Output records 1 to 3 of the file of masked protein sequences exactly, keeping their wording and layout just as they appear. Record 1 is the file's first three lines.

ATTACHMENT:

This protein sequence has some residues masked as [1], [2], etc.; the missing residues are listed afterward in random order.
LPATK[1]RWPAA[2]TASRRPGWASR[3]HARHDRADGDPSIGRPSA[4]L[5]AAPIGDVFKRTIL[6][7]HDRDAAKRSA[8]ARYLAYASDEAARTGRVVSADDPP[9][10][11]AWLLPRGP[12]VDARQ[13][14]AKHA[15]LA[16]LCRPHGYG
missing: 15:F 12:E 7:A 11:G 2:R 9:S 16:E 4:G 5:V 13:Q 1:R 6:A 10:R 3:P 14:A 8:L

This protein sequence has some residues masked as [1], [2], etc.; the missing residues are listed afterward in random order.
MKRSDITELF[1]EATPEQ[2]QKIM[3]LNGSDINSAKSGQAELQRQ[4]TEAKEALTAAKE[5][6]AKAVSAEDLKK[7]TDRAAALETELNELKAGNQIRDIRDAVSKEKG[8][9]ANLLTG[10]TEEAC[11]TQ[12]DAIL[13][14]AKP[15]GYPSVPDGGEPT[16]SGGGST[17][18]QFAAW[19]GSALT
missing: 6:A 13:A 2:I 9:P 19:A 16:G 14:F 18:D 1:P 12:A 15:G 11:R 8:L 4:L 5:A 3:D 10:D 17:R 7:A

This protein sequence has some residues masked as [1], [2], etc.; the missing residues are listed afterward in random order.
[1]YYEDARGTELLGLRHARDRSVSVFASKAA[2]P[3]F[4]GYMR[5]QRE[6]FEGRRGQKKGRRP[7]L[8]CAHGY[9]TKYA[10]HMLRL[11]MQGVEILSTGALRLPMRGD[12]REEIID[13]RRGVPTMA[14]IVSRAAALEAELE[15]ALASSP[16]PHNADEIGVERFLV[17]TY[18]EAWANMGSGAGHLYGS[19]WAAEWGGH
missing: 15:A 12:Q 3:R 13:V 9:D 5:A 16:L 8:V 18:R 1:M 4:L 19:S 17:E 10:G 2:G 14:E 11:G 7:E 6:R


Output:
This protein sequence has some residues masked as [1], [2], etc.; the missing residues are listed afterward in random order.
LPATK[1]RWPAA[2]TASRRPGWASR[3]HARHDRADGDPSIGRPSA[4]L[5]AAPIGDVFKRTIL[6][7]HDRDAAKRSA[8]ARYLAYASDEAARTGRVVSADDPP[9][10][11]AWLLPRGP[12]VDARQ[13][14]AKHA[15]LA[16]LCRPHGYG
missing: 15:F 12:E 7:A 11:G 2:R 9:S 16:E 4:G 5:V 13:Q 1:R 6:A 10:R 3:P 14:A 8:L

This protein sequence has some residues masked as [1], [2], etc.; the missing residues are listed afterward in random order.
MKRSDITELF[1]EATPEQ[2]QKIM[3]LNGSDINSAKSGQAELQRQ[4]TEAKEALTAAKE[5][6]AKAVSAEDLKK[7]TDRAAALETELNELKAGNQIRDIRDAVSKEKG[8][9]ANLLTG[10]TEEAC[11]TQ[12]DAIL[13][14]AKP[15]GYPSVPDGGEPT[16]SGGGST[17][18]QFAAW[19]GSALT
missing: 6:A 13:A 2:I 9:P 19:A 16:G 14:F 18:D 1:P 12:A 15:G 11:R 8:L 4:L 5:A 3:D 10:D 17:R 7:A

This protein sequence has some residues masked as [1], [2], etc.; the missing residues are listed afterward in random order.
[1]YYEDARGTELLGLRHARDRSVSVFASKAA[2]P[3]F[4]GYMR[5]QRE[6]FEGRRGQKKGRRP[7]L[8]CAHGY[9]TKYA[10]HMLRL[11]MQGVEILSTGALRLPMRGD[12]REEIID[13]RRGVPTMA[14]IVSRAAALEAELE[15]ALASSP[16]PHNADEIGVERFLV[17]TY[18]EAWANMGSGAGHLYGS[19]WAAEWGGH
missing: 15:A 12:Q 3:R 13:V 9:D 5:A 16:L 8:V 18:R 1:M 4:L 19:S 17:E 10:G 2:G 14:E 11:G 7:E 6:R